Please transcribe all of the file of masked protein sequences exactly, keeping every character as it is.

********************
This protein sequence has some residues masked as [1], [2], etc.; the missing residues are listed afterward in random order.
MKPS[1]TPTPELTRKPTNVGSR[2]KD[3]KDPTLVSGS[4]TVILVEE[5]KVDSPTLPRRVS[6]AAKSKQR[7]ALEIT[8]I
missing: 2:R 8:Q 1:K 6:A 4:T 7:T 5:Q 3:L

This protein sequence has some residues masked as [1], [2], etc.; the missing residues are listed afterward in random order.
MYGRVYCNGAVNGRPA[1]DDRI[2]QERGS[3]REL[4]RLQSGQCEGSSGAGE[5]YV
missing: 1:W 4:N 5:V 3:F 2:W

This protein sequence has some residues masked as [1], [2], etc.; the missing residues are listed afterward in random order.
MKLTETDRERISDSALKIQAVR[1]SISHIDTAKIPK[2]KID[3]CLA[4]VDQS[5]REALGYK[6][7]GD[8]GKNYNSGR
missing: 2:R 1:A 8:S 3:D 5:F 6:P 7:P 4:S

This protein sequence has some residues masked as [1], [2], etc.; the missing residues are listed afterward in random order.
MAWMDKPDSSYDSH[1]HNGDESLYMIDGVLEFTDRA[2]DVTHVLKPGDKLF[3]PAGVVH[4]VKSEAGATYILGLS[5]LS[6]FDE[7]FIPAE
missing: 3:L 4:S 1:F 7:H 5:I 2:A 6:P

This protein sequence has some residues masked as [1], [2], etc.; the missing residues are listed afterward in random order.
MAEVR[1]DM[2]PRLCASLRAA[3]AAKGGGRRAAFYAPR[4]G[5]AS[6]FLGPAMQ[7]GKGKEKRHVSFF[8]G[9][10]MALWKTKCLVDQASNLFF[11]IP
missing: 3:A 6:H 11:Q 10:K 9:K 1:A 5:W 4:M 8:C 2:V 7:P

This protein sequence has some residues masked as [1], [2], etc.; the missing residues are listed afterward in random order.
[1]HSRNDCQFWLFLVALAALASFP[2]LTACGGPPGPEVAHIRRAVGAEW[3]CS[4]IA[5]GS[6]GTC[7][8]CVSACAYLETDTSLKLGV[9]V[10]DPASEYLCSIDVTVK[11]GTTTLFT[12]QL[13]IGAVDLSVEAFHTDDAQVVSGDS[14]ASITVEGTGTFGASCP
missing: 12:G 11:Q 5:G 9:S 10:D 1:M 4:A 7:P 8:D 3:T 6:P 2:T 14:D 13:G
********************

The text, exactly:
This protein sequence has some residues masked as [1], [2], etc.; the missing residues are listed afterward in random order.
MKPS[1]TPTPELTRKPTNVGSR[2]KD[3]KDPTLVSGS[4]TVILVEE[5]KVDSPTLPRRVS[6]AAKSKQR[7]ALEIT[8]I
missing: 2:R 8:Q 1:K 6:A 4:T 7:T 5:Q 3:L

This protein sequence has some residues masked as [1], [2], etc.; the missing residues are listed afterward in random order.
MYGRVYCNGAVNGRPA[1]DDRI[2]QERGS[3]REL[4]RLQSGQCEGSSGAGE[5]YV
missing: 1:W 4:N 5:V 3:F 2:W

This protein sequence has some residues masked as [1], [2], etc.; the missing residues are listed afterward in random order.
MKLTETDRERISDSALKIQAVR[1]SISHIDTAKIPK[2]KID[3]CLA[4]VDQS[5]REALGYK[6][7]GD[8]GKNYNSGR
missing: 2:R 1:A 8:S 3:D 5:F 6:P 7:P 4:S

This protein sequence has some residues masked as [1], [2], etc.; the missing residues are listed afterward in random order.
MAWMDKPDSSYDSH[1]HNGDESLYMIDGVLEFTDRA[2]DVTHVLKPGDKLF[3]PAGVVH[4]VKSEAGATYILGLS[5]LS[6]FDE[7]FIPAE
missing: 3:L 4:S 1:F 7:H 5:I 2:A 6:P

This protein sequence has some residues masked as [1], [2], etc.; the missing residues are listed afterward in random order.
MAEVR[1]DM[2]PRLCASLRAA[3]AAKGGGRRAAFYAPR[4]G[5]AS[6]FLGPAMQ[7]GKGKEKRHVSFF[8]G[9][10]MALWKTKCLVDQASNLFF[11]IP
missing: 3:A 6:H 11:Q 10:K 9:K 1:A 5:W 4:M 8:C 2:V 7:P

This protein sequence has some residues masked as [1], [2], etc.; the missing residues are listed afterward in random order.
[1]HSRNDCQFWLFLVALAALASFP[2]LTACGGPPGPEVAHIRRAVGAEW[3]CS[4]IA[5]GS[6]GTC[7][8]CVSACAYLETDTSLKLGV[9]V[10]DPASEYLCSIDVTVK[11]GTTTLFT[12]QL[13]IGAVDLSVEAFHTDDAQVVSGDS[14]ASITVEGTGTFGASCP
missing: 12:G 11:Q 5:G 9:S 10:D 1:M 4:A 7:P 8:D 3:T 6:P 2:T 14:D 13:G